Ronald Reagan Who?

The Gipper conspicuously absent from the Republican Convention so far.

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Republican presidential candidate Ronald Reagan stands before a cheering Republican National Convention in Detroit's Joe Louis Arena on July 17, 1980.

TAMPA--Remember Ronald Reagan? He was the president who was lionized by the Republican Party for three decades and praised lavishly by the 2012 GOP presidential candidates only a few months ago.

But so far, Reagan and his legacy have not played a major role this week at the Republican National Convention. Republican strategists say the party is shifting to a new generation of leaders, such as Wisconsin Rep. Paul Ryan, the GOP vice-presidential nominee who addresses the convention Wednesday night, New Mexico Gov. Susana Martinez, who also speaks in prime time Wednesday, and New Jersey Gov. Chris Christie, who was the keynote speaker Tuesday night.

Under this scenario, presidential nominee Mitt Romney is a transitional figure, a bridge between the Reagan-oriented GOP of the past and the evolving conservative party of the future, Republican strategists say.

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Reagan, who was president from 1981-89, has barely been mentioned by the major convention speakers so far. This is expected to change during the final two days of the gathering. Condoleezza Rice, who served as secretary of state under President George W. Bush, is expected to talk about Reagan's contributions to ending the Cold War during her speech Wednesday night. And convention planners may air a video Thursday about Reagan's legacy, featuring his widow Nancy, according to GOP sources in Tampa.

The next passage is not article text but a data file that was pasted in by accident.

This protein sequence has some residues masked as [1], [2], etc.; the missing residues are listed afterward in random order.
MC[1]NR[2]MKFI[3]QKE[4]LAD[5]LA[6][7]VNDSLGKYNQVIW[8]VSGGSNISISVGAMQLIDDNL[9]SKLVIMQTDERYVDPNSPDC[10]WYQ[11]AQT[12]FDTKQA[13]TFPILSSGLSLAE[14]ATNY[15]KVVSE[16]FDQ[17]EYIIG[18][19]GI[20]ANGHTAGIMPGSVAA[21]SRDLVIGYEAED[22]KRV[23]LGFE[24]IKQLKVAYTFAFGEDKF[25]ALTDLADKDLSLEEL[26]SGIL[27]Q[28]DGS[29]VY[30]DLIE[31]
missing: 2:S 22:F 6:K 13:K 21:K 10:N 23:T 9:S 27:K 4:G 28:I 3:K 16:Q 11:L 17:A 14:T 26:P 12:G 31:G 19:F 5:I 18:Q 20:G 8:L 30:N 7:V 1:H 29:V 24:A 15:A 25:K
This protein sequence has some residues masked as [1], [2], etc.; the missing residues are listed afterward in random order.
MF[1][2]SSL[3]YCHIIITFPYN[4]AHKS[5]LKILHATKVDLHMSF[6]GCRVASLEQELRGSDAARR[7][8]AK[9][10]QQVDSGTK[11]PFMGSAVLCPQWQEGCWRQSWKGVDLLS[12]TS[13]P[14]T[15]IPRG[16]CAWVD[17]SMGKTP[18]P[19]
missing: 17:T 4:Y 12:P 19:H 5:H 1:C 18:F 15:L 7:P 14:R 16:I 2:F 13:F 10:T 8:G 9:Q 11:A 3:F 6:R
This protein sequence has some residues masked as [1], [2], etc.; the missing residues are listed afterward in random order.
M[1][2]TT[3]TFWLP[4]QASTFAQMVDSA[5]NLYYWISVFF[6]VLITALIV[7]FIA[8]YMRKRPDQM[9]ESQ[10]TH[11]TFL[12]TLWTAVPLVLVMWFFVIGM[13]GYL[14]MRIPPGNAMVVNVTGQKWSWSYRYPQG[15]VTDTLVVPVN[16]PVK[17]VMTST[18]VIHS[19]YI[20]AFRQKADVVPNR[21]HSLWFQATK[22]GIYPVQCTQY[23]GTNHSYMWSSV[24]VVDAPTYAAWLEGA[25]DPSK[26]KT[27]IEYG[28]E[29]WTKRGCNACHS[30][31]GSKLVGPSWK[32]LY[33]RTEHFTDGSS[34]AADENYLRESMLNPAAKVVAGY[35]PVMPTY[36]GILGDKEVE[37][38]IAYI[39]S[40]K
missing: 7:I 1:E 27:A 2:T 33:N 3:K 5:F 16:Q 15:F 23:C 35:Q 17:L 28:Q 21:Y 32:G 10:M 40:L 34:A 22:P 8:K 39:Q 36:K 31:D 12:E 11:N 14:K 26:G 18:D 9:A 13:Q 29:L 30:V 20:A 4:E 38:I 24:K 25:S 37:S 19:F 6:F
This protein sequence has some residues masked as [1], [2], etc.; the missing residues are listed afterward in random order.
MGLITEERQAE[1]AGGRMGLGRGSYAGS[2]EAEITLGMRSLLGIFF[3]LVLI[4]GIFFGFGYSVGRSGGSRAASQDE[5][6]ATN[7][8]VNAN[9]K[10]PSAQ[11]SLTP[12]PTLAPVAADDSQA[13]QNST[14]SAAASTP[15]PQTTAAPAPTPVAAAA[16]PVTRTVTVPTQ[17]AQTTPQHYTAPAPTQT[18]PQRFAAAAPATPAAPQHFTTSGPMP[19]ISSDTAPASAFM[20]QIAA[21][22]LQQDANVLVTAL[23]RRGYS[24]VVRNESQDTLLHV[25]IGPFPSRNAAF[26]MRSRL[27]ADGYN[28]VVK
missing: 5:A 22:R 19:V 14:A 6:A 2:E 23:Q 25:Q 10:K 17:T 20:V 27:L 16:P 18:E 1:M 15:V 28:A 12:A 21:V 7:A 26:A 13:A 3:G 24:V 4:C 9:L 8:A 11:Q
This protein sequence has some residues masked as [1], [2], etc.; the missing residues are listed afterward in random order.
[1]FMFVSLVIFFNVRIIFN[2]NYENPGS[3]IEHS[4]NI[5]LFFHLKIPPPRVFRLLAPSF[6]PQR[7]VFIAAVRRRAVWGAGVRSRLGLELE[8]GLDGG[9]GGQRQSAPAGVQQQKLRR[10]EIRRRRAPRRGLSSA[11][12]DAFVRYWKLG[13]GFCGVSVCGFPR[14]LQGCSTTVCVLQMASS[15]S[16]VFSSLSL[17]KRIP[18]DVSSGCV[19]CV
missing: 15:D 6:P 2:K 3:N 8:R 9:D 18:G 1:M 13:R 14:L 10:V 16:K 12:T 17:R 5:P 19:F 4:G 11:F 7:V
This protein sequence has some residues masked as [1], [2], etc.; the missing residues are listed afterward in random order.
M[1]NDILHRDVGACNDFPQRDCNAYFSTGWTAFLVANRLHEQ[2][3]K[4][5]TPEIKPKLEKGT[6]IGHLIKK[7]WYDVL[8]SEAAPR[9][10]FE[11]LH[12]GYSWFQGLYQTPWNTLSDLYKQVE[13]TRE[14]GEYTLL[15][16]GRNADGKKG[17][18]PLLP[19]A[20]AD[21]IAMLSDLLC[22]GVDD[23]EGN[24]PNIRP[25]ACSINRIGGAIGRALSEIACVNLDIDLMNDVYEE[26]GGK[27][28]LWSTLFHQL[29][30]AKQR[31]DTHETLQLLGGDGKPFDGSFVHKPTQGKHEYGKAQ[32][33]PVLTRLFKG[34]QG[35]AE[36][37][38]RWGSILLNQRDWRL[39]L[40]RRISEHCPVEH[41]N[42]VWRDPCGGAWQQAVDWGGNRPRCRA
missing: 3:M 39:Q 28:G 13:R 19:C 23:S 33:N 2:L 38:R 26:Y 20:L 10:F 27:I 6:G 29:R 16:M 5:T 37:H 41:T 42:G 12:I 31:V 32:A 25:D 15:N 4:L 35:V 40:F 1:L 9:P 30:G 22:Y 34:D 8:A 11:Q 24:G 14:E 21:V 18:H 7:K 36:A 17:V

Frank Donatelli, who was Reagan's political director at the White House, told me that Reagan retains a strong hold on the imagination of conservatives, young and old.

A key ingredient in Reagan's legacy, Donatelli says, is that he was successful in so many ways, from improving the economy to helping to end the Cold War to boosting conservatism in the United States.

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Reagan had the ability to inspire people and get them to trust him even if they disagreed with his specific policies, Donatelli says. And Reagan is fondly remembered as a likable figure who lifted the country's spirits with his sunny optimism, his "belief in America as a special place," and his promotion of the United States as a beacon of freedom for the world, says Donatelli, who is now chairman of the GOPAC conservative political action committee.

But it's clear that the GOP is looking to the future now, 32 years after Reagan was first elected president. And while the long-time conservative icon remains popular within the GOP, both the world and the nation have changed dramatically since he was in office, and consequently his party is looking to update "Reaganism." There is no longer a Soviet Union, which was one of Reagan's main focal points as he sought to defeat Communism around the globe. Partisan lines have hardened in Washington, and the Republican party is zeroing in ever more aggressively on the federal deficit, whch soared during the Reagan years. 

Ken Walsh covers the White House and politics for U.S. News. He writes the daily blog, "Ken Walsh's Washington," for, and is the author of "The Presidency" column for the U.S. News Weekly. He can be reached at and on Facebook and Twitter.